Tom Hamilton talks Aerosmith without Joe Perry and the new Rock in a Hard Place



By Steve Newton

“Yeah, we’re loud alright,” says Tom Hamilton, bassist for American supergroup Aerosmith. “We’re definitely not any quieter than we used to be–we’re just better sounding.”

Aerosmith has never been known for quietness or subtlety. Theirs is not the kind of music for candlelight dinners and mellow gatherings. What the band is noted for is their ability to sell mass quantities of riff-riddled hard rock records–over 15 million in the ’70s alone–and draw enormous crowds to their shows.

But despite huge successes live and in the studio, Aerosmith ran into personnel problems in 1979 when lead guitarist and co-songwriter Joe Perry left to follow a solo career with the Joe Perry Project. Two years later rhythm guitarist Brad Whitford called it quits and formed the Whitford/St. Holmes Band with Nugent alumnus Derek St. Holmes.

Being essentially a guitar band, it was crucial to the welfare of Aerosmith that they find the right players to fill the holes left by Perry and Whitford. Enter Jimmy Crespo, session player and former lead guitarist for Flame, and rhythm guitarist Rick Dufay, both of whom play on the latest Aerosmith release, Rock in a Hard Place.

Whether or not Crespo and Dufay are the ideal replacements for the former Aerosmith guitarists remains to be seen, and is only a matter of personal opinion, but on Rock and a Hard Place, and tracks such as “Lightning Strikes” and “Bitch’s Brew”, these ears detect a raucous chemistry that–while not outdoing earlier gems like Get Your Wings or Draw the Line–at least captures the basic jagged and edgy rawness that caused the band to be known as “the Stones of the seventies”.

And vocalist Steven Tyler’s hoarse screechings are as outrageous as ever, particularly on his cover version of the fifties standard “Cry Me a River”. Since six of the ten tunes on Rock are Tyler/Crespo compositions, it would also appear that he’s found in Jimmy Crespo the songwriter partner he lost in Joe Perry.

When Tom Hamilton says that Aerosmith is “better sounding”, he’s not only confident about the abilities of its newest members but also about the live sound. The last time Aerosmith played the Coliseum, with opening act AC/DC about four years back, the sound was messy and muddled–it sounded like one big buzz. But Hamilton, during an interview last week, said that the bugs have been worked out of the band’s live sound. Vancouverites can decide for themselves what they think of the new Aerosmith when they play tonight (Friday) with Pat Travers.


How has the sound of Aerosmith changed with the addition of Jimmy Crespo and Rick Dufay?

There’s a much better onstage mix, and there’s much more in the way of dynamics, so the audience hears every instrument with better separation and tone. Plus we’ve got a guy with us on keyboards named Bob Mayo, who used to play with Foreigner and Peter Frampton, and he’s also doing some backup vocals. So between him, Jimmy and Steven we’ve got plenty of harmony now, whereas it used to be that the only one in the band that could really sing was Steven.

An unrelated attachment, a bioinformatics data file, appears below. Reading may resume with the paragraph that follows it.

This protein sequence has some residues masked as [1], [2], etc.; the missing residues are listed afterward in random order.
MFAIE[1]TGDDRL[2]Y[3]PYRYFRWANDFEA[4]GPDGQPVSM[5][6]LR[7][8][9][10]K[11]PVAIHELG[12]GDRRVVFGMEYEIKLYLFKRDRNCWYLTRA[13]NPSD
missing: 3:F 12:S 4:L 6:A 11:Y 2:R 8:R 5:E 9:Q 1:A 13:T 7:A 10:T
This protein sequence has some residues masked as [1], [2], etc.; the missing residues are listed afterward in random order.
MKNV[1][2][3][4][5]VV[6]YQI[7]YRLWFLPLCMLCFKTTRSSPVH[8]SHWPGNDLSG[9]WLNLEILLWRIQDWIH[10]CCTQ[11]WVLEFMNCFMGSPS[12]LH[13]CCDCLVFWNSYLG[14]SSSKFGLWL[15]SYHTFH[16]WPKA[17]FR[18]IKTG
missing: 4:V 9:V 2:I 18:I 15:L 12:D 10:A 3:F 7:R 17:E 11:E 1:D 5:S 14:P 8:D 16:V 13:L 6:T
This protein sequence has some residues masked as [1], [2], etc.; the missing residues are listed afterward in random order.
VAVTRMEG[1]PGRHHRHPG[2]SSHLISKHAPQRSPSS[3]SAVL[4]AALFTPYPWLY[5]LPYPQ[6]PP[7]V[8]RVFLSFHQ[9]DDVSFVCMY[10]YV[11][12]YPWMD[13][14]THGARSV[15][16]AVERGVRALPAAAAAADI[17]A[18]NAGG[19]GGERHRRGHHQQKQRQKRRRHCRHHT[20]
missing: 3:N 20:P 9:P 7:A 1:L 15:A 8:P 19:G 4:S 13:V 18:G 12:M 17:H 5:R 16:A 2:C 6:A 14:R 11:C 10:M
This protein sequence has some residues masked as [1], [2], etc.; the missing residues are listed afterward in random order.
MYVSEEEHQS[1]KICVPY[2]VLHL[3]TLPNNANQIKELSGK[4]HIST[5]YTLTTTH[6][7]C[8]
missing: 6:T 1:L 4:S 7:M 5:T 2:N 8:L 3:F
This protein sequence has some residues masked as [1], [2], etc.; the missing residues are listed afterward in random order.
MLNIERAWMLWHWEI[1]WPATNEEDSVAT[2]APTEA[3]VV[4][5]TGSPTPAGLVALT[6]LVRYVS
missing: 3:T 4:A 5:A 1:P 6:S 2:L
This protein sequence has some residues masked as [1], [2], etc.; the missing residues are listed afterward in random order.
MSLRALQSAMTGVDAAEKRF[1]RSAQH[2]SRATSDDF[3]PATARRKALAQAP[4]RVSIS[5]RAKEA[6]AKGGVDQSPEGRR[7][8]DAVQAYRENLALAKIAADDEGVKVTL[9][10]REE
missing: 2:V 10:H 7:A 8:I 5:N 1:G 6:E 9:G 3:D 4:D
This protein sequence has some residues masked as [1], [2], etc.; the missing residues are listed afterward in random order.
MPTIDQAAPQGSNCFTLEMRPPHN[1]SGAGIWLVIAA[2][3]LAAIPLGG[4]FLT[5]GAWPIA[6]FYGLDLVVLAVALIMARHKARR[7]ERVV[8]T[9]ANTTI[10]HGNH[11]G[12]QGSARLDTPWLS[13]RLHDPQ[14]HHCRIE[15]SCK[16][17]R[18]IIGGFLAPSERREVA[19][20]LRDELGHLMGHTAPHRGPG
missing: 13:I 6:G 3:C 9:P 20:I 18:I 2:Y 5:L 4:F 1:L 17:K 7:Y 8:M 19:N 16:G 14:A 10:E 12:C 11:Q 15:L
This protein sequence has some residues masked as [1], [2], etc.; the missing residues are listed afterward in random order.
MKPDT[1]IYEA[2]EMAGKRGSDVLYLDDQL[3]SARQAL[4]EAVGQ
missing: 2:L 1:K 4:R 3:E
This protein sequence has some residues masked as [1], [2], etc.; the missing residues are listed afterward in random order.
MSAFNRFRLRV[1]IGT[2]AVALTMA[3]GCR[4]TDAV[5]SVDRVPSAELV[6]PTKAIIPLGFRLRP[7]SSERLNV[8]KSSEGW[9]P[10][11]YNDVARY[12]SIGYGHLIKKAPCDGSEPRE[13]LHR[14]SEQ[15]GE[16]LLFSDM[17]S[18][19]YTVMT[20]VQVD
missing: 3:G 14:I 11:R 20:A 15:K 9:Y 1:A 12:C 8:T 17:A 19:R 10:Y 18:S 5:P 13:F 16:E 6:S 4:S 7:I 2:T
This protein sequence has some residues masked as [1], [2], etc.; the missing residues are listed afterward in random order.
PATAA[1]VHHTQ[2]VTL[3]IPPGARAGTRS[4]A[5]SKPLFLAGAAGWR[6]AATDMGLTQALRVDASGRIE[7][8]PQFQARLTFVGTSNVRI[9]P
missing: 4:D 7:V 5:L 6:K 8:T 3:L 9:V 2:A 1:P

How does the guitar-playing style of Jimmy Crespo differ from that of your previous lead player, Joe Perry?

Jimmy is a little more calculated and polished, I’d say. One of the things that was great about Joe and not so good about him was that he would just go for it, for whatever came into his head. And if the idea to stop playing was in his head he would do that too. But Jimmy is real conscious of dynamics and coming down to low volume when the verses call for it.

What about your new rhythm guitarist Rick Dufay? How does his playing compare to that of Brad Whitford?

Well Brad was a rock, I’ll say that. Brad would never make a mistake, and you’d never hear anything coming out of his amp that he hadn’t meant to come out. Rick is also really solid, but sometimes he’ll come out with something that you’re not expecting.

How did you find the new members?

Well Rick did an album, produced by Jack Douglas, called Tender Loving Abuse. Jack sort of snuck him into our practice one day. Jimmy Crespo used to play in a band called Flame, and when that band folded he was doing a lot of studio work. We were introduced to him through a mutual friend, Richie Supa, the person who wrote “Lightning Strikes”. Richie said, “Why don’t you try this guy out?”, so he was one of about six or seven guitarists that we auditioned. He was the third player we saw, and we knew that he was the right one right off. So we let the other guys have their shot, but it was pretty much Jimmy all the way.